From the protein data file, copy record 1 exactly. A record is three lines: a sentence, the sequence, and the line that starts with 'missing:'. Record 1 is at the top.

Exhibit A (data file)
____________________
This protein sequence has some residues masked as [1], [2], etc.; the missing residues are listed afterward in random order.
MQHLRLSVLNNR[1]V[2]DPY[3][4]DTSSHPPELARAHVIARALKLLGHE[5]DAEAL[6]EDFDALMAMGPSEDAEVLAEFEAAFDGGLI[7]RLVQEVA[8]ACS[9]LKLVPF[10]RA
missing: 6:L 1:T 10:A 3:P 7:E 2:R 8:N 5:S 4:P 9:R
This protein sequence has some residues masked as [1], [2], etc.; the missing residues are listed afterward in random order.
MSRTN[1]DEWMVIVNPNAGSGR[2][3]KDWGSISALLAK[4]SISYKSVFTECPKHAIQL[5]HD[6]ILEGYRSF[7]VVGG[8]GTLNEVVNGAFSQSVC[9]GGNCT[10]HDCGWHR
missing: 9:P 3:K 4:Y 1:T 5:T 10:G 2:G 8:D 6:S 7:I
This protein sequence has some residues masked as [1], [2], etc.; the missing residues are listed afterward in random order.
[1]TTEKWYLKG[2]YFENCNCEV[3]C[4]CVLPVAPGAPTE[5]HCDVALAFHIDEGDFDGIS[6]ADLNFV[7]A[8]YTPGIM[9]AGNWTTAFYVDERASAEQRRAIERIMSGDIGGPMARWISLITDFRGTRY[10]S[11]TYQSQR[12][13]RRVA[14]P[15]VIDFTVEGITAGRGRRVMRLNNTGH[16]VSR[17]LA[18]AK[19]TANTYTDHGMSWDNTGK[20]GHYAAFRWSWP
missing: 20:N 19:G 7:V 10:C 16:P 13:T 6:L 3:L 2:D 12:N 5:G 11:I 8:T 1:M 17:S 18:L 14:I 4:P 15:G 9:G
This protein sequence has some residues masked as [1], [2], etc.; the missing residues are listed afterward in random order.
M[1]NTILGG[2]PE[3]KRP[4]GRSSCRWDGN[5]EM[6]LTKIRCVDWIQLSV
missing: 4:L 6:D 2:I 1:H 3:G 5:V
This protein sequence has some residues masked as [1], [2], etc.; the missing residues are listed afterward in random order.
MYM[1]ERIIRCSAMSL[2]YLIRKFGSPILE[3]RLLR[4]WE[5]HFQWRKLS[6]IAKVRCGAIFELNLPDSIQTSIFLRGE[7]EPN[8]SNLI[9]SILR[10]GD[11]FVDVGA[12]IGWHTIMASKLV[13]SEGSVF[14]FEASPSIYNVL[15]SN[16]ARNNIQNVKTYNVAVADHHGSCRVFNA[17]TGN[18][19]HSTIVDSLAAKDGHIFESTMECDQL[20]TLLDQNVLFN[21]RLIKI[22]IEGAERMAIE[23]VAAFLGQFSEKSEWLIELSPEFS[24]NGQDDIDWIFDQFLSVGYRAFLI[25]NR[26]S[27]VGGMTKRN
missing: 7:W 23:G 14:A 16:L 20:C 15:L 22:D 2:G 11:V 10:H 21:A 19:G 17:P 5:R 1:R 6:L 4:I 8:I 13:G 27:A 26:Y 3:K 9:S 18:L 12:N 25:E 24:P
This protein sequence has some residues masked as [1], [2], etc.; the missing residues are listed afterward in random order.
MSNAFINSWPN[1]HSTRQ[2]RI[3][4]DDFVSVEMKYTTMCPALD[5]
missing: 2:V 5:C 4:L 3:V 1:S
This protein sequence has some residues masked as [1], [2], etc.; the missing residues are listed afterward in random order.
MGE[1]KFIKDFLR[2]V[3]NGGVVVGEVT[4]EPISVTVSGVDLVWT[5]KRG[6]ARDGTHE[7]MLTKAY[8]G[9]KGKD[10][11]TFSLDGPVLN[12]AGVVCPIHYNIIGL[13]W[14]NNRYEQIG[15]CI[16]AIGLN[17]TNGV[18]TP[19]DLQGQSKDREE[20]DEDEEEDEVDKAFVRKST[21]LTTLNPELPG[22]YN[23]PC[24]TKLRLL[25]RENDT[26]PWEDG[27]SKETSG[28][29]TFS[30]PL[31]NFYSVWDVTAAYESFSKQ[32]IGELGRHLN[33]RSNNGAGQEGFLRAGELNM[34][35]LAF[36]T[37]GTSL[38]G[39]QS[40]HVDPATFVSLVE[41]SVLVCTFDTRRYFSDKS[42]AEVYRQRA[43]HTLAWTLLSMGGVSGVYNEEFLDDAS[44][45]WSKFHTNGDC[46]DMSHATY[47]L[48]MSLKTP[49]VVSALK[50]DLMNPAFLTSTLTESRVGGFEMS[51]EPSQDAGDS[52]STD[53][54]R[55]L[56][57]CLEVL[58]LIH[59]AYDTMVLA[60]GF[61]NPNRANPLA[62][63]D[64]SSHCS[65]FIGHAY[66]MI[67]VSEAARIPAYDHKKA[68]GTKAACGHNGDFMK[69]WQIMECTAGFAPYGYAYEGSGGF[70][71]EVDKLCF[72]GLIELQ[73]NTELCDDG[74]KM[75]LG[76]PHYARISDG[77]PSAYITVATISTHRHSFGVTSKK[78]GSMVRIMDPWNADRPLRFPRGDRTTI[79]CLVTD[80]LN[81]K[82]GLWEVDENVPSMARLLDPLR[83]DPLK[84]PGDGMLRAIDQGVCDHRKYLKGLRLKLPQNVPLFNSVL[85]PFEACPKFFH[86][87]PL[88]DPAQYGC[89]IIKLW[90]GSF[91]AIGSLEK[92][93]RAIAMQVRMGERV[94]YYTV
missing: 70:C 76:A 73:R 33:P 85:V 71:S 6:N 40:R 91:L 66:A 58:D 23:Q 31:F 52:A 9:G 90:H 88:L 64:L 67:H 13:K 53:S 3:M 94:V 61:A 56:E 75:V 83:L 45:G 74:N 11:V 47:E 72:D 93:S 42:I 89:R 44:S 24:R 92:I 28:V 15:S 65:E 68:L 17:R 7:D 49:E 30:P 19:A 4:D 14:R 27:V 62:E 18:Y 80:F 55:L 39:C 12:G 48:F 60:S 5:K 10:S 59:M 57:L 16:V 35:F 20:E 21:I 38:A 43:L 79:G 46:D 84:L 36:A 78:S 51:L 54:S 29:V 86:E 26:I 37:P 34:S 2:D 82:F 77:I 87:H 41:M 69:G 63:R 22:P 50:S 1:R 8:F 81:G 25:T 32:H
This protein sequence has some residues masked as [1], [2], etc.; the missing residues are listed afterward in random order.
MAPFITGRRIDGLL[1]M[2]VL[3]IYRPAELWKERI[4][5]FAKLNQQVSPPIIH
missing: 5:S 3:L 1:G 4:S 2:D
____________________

This protein sequence has some residues masked as [1], [2], etc.; the missing residues are listed afterward in random order.
MQHLRLSVLNNR[1]V[2]DPY[3][4]DTSSHPPELARAHVIARALKLLGHE[5]DAEAL[6]EDFDALMAMGPSEDAEVLAEFEAAFDGGLI[7]RLVQEVA[8]ACS[9]LKLVPF[10]RA
missing: 6:L 1:T 10:A 3:P 7:E 2:R 8:N 5:S 4:P 9:R